I am a School Psychologist. I received my degree in school psychology at a Historical Black College (HBCU) called Howard University in 2007. I began my professional career as a School Psychologist in a charter school in Washington D.C. and later in nearby Laurel, Maryland. The schools I had chosen to work at served students and families from lower socio-economic statuses, as well as predominately Black communities. Like my other School Psychologist colleagues, I administered IQ tests and other processing batteries, completed behavior analysis and plans, work reports on student performance and achievement, attended IEP meetings, etc. It wasn’t until I moved to California in 2014 and accepted a position as a School Psychologist that I first learned of the landmark lawsuit referred to as Larry P vs. Riles (1979).
For those that are unaware of this case or it’s significance, the Larry P v. Riles (1979) court case is a landmark lawsuit that changed special education for Black students across California and banned the administration of standardized intelligence quotient (IQ) tests for the placement of Black students in special education. The case represented a class action lawsuit of Black parents in San Francisco who challenged the over-representation of Blacks students in special education classes and programs based on standardized assessment. During the court case, the basis of the argument in opposition to IQ tests and standardized assessment for Black students were that the tests were biased, founded in Eurocentric “White supremacist” culture and were overall discriminatory. The court case concluded with a permanent ban on IQ testing of Black students within California and the ban continues to this day. California is the only state with such a ban. Therefore, you can understand my initial shock and confusion when I learned that as a school psychologist in California, I would not be allowed to utilize the familiar assessments I had previously learned in Washington D.C and Maryland.
I’ve since lived in California for the last 5 years and during that time, I’ve had numerous debates on the validity of this law and its purported ability to reduce over-representation of Black students in special education. The California Association of School Psychologists (CASP) wants the ban lifted and notes that their reasoning is that the ban has not been effective in curbing the overrepresentation of black students in special education. As a School Psychologist and now Director of Special Education, I don’t need to see the hard numbers to know through observation that this law has not been effective in reducing the disproportionality of African-American students in special education, but simply banned the use of assessment tools, that while imperfect provide valuable information about an individuals' overall cognitive learning profile. It is my belief that the issue is less on the assessment batteries themselves, but instead the interpretation of the results by the individuals administering the assessment.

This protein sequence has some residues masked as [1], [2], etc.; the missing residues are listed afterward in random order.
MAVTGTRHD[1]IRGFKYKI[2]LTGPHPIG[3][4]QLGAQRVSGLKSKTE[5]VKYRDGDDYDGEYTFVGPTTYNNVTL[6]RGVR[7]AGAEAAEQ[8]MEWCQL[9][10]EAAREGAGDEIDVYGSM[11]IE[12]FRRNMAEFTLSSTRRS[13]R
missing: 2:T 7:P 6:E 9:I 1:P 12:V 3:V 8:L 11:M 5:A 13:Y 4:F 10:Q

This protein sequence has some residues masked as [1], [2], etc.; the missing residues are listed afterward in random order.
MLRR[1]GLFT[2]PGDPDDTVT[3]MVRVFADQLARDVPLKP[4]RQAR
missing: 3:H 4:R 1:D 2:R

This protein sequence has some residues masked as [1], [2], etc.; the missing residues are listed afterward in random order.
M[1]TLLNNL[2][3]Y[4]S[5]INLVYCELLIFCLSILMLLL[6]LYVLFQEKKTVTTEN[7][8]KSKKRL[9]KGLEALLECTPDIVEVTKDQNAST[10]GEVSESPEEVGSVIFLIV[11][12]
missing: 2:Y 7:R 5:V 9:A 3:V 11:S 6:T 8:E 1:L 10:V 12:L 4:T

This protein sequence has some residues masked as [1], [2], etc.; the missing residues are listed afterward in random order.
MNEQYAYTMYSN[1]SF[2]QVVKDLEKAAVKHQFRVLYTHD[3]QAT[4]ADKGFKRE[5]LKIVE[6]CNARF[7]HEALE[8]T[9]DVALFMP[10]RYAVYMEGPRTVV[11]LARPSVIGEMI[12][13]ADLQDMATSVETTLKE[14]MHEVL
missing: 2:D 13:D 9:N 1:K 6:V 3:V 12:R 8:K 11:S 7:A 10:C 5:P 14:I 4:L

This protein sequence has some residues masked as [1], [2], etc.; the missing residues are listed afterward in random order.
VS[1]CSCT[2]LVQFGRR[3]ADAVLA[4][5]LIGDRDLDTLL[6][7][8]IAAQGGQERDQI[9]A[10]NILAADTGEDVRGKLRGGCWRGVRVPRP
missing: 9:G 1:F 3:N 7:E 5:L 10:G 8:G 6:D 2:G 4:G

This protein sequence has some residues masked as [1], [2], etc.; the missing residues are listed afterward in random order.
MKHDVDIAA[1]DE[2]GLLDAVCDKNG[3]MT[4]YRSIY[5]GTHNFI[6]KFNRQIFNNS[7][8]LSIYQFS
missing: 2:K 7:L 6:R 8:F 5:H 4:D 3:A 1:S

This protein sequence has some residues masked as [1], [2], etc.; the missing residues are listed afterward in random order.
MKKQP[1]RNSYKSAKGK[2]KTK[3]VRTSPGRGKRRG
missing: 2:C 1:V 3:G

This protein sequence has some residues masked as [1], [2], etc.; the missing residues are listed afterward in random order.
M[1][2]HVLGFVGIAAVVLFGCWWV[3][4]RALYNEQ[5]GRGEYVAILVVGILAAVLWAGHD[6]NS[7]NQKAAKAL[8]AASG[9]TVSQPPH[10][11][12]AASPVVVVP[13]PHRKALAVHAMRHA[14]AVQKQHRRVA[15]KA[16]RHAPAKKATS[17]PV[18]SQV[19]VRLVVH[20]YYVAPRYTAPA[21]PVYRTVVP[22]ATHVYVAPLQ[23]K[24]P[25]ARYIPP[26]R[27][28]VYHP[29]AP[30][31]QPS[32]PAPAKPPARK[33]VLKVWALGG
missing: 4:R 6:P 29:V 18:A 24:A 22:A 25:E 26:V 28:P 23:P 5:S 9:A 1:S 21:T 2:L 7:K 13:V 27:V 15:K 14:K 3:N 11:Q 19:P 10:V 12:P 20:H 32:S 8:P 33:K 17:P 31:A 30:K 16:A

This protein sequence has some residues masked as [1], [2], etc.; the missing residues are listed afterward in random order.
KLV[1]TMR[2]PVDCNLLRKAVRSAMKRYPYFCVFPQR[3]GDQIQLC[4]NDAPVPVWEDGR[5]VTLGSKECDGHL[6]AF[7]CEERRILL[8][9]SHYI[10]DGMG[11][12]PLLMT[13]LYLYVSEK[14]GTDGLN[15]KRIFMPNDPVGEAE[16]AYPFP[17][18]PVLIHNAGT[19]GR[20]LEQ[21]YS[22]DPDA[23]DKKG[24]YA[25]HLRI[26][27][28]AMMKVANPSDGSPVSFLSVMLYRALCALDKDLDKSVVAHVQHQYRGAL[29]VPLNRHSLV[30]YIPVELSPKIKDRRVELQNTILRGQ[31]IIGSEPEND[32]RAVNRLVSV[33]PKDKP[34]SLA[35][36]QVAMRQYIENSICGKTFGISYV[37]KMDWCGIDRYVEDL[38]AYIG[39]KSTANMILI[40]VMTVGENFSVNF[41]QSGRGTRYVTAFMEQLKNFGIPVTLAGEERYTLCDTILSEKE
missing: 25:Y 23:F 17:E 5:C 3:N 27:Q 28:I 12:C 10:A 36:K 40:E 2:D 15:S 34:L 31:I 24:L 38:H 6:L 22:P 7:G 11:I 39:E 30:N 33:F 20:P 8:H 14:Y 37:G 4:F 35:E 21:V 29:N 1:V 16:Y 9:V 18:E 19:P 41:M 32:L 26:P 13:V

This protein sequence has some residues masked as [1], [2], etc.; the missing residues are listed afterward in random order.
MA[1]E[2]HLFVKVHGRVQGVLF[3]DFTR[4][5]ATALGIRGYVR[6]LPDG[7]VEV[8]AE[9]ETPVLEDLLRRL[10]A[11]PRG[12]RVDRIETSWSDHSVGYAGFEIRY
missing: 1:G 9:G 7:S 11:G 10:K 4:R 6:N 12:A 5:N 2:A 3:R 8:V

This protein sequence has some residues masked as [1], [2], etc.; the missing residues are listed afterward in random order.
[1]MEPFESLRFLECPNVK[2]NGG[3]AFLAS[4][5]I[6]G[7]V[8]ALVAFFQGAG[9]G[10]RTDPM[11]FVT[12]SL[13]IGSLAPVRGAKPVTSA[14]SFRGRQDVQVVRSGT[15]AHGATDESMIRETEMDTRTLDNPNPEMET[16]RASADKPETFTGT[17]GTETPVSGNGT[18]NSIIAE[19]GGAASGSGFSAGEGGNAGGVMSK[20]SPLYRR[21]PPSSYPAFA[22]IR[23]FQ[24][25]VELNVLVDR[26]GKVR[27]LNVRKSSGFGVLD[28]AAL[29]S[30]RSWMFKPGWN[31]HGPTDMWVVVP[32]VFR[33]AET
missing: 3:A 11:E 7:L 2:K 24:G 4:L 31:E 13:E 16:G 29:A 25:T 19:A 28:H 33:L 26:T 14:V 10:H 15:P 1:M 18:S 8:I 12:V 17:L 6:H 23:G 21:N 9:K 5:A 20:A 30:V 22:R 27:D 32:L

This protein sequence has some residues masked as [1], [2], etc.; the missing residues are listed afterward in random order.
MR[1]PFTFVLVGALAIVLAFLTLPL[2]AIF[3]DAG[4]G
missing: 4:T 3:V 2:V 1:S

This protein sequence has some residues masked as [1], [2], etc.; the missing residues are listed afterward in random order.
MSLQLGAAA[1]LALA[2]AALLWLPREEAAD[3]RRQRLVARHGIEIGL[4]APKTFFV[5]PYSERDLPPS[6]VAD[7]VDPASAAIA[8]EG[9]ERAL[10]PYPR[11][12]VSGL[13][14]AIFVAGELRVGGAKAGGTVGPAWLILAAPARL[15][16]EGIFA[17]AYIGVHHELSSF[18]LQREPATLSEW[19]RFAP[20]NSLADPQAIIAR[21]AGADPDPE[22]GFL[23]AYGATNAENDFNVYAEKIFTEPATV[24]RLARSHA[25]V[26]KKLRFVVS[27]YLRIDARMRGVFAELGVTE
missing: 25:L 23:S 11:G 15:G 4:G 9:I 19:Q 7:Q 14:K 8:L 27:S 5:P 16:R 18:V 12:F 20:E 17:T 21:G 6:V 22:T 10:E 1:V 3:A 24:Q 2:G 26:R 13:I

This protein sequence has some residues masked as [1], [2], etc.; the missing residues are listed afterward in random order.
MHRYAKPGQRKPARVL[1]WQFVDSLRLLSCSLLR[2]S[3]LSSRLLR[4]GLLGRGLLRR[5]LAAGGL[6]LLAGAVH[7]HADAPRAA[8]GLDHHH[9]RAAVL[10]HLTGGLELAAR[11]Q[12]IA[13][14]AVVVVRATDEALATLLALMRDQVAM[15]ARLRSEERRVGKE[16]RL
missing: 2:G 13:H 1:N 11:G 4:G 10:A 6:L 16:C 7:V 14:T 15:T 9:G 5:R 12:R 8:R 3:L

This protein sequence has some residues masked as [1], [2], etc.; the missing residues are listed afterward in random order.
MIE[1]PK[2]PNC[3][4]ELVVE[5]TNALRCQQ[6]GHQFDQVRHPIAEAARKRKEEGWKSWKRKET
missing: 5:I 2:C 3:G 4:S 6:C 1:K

While I understand you may not want to take my professional judgement and beliefs as truth, let me share some relevant data. Both nationally and locally within California, disproportionality of Black students continues - but now specifically, disabilities are more related to perceived challenging behaviors. According to a KQED article, A Landmark Lawsuit Aimed to Fix Special Ed for California’s Black Students. It Didn’t, Lee Romney shared, “But data released in 2016 show that Black students nationwide are still being placed disproportionately in special education—particularly in categories like ‘emotional disturbance,’ which are tied to behavior.” The author further shares, “Many black families find themselves navigating the system because nearly one in three black students in San Francisco Unified School District (SFUSD) is in special education—compared to one in eight non-black students, district data shows.” The data suggests that disproportionality for Black student in special education is still rampant and reform is still needed to address the issue.
Given our current place in history, the year 2020 has been filled with uncertainty due to the worldwide pandemic of COVID-19 and the social-political cry to action due to recent undeniable viral videos of the on-going pervasive crimes against black bodies, people, and minds. However, I wonder if now is the time to review this law, its utility, and take action to lift the ban. I wonder if now is the time to re-think and re-examine our educational practices, policies and procedures to truly create an equitable educational system for all students, but specifically those disenfranchised by the system. My vote is to lift the Larry P ban and instead focus on full inclusion efforts, new special education eligibility definitions and criteria’s such as Patterns of Strengths and Weaknesses model (PSW), and overall improvement of educational programs for teachers, school psychologists, and other related service providers that don’t just infuse “cultural competency,” but dismantle implicit bias and racism. The call to action is now!
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